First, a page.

A War Criminal Drank Poison in Court, and Died. How Could This Happen? – New York Times

Advertisement

PARIS — The moment was dramatic enough: In a courtroom in The Hague on Wednesday, a military commander from the former Yugoslavia pulled out a small bottle and drank from it, declaring that he had ingested poison to protest his conviction for war crimes. The judges quickly ordered that courtroom curtains block the view of spectators in the public gallery. Live television coverage went dark.

But what happened next, beyond public view, was just as shocking, according to lawyers and court officials. The war criminal, Slobodan Praljak, 72, slumped in his chair and began to gasp for breath. He was later taken to a Dutch hospital and pronounced dead.

On Friday, Dutch prosecutors announced that Mr. Praljak had died of heart failure after ingesting potassium cyanide — a highly toxic compound — and the International Criminal Tribunal for the Former Yugoslavia announced that it would conduct its own “independent, expert review” of Mr. Praljak’s suicide. But a key question remained unanswered: How did he manage to smuggle the poison into court?

Defense lawyers at the tribunal say the security arrangements in place for defendants like Mr. Praljak, and the five other men whose sentences were affirmed on Wednesday, were rigorous. They were subjected to body searches when they left their detention center — inside a high-security Dutch prison — and again when they arrived at the tribunal building. But, lawyers acknowledged, body-cavity searches were not part of the routine.

Even so, that left the question of how Mr. Praljak could have laid hands on the toxin since visitors were supposedly searched, too. And in the months before his final appearance in court, he had seemed to eschew contact with his family and his lawyers.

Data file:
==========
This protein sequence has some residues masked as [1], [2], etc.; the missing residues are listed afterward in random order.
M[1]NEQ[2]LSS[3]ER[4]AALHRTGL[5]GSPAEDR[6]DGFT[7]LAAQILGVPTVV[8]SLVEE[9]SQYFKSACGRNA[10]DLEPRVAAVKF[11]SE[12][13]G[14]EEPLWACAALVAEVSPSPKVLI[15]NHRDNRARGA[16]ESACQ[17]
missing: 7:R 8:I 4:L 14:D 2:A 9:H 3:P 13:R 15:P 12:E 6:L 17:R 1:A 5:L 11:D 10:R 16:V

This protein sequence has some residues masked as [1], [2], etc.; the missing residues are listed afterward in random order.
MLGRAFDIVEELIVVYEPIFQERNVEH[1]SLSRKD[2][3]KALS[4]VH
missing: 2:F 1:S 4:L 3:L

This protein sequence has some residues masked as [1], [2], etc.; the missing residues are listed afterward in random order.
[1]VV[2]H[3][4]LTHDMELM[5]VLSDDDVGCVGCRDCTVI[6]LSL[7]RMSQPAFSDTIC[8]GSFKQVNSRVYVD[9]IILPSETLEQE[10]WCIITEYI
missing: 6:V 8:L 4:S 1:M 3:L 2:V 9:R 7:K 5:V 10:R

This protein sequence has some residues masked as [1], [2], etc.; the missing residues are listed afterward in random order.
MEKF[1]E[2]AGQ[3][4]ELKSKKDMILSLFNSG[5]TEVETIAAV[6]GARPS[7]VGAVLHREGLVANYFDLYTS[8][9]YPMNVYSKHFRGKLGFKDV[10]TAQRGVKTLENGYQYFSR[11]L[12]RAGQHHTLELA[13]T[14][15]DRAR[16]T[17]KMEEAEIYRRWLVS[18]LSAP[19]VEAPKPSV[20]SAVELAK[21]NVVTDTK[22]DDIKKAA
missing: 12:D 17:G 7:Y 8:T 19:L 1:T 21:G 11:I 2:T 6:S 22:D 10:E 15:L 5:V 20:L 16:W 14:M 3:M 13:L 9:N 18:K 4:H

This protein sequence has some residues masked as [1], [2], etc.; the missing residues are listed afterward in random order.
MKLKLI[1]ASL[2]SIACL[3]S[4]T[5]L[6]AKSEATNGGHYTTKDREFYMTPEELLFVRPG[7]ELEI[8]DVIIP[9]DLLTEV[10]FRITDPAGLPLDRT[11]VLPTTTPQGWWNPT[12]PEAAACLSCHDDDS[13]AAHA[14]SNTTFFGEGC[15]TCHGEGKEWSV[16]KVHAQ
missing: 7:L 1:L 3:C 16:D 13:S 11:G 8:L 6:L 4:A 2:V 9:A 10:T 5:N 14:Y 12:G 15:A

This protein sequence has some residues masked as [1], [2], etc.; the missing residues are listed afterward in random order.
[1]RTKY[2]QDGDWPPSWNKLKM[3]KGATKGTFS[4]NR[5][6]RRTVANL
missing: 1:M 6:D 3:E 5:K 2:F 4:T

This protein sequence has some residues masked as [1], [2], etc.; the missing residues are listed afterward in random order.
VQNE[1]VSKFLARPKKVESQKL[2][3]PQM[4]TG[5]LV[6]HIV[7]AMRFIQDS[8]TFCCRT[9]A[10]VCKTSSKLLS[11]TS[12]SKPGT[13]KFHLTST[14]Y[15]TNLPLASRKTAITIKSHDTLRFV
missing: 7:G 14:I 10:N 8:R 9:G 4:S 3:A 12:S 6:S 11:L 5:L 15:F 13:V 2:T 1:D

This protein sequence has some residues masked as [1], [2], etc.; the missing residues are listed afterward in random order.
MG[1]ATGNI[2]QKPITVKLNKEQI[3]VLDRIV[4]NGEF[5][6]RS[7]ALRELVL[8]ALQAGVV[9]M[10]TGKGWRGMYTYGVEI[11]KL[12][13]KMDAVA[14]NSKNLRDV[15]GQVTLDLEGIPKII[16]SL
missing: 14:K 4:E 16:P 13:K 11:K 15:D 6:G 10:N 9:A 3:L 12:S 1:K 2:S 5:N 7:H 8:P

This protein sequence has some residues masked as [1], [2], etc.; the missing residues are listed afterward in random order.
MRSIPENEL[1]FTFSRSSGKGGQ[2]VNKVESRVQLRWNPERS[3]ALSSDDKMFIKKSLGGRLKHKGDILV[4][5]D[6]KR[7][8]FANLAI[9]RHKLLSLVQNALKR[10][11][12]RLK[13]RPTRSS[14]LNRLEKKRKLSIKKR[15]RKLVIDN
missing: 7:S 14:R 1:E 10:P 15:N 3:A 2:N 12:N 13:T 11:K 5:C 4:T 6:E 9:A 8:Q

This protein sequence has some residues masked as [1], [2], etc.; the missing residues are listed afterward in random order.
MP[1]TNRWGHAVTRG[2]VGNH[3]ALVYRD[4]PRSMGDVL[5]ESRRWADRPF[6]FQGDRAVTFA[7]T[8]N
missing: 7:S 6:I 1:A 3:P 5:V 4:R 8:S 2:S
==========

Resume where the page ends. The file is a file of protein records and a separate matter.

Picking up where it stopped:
Nika Pinter, his lead counsel, said in a telephone interview from Zagreb, the Croatian capital, that Mr. Praljak had told his family not to be present at the judgment.

“For 13 years his wife came to visit him in prison every month, the last time I think at the end of October. His stepson and stepdaughter would also visit,” Ms. Pinter said. However, she added, “He forbade his wife to listen to the judgment. And he told her: Don’t come to The Hague.”

Ms. Pinter recalled: “Last weekend I called him and asked him if he would like me to visit him before the judgment. He said: ‘No, don’t come.’ I called again on Tuesday and told him I would come to court early to meet him. He told me: ‘No, don’t come. I’ll see you in the courtroom.’” She said she believed he wanted to spare her from what followed.

“From the start, 13 years ago, he told me he could not bear being called a war criminal,” Ms. Pinter said. “He couldn’t live with the stigma.” But she added: “He never gave a hint that he was planning to end his life.”

Mr. Praljak had been a theater and film director and a writer. He joined the Croatian Army and was named a general when it was formed after the country broke away from Yugoslavia in 1991.

Named commander of the Croatian forces fighting in Bosnia, he was a key figure during the conflict, including the long siege and shelling of the ethnically mixed city of Mostar. At the time, he was the main liaison between political and military leaders in Croatia and the Croatian force fighting in Bosnia.

He surrendered to the tribunal in 2004 and was convicted of war crimes and crimes against humanity in 2013. He was sentenced to 20 years in prison, but appealed. (He would have been due for release in 2019, after serving two-thirds of his sentence, including time served.)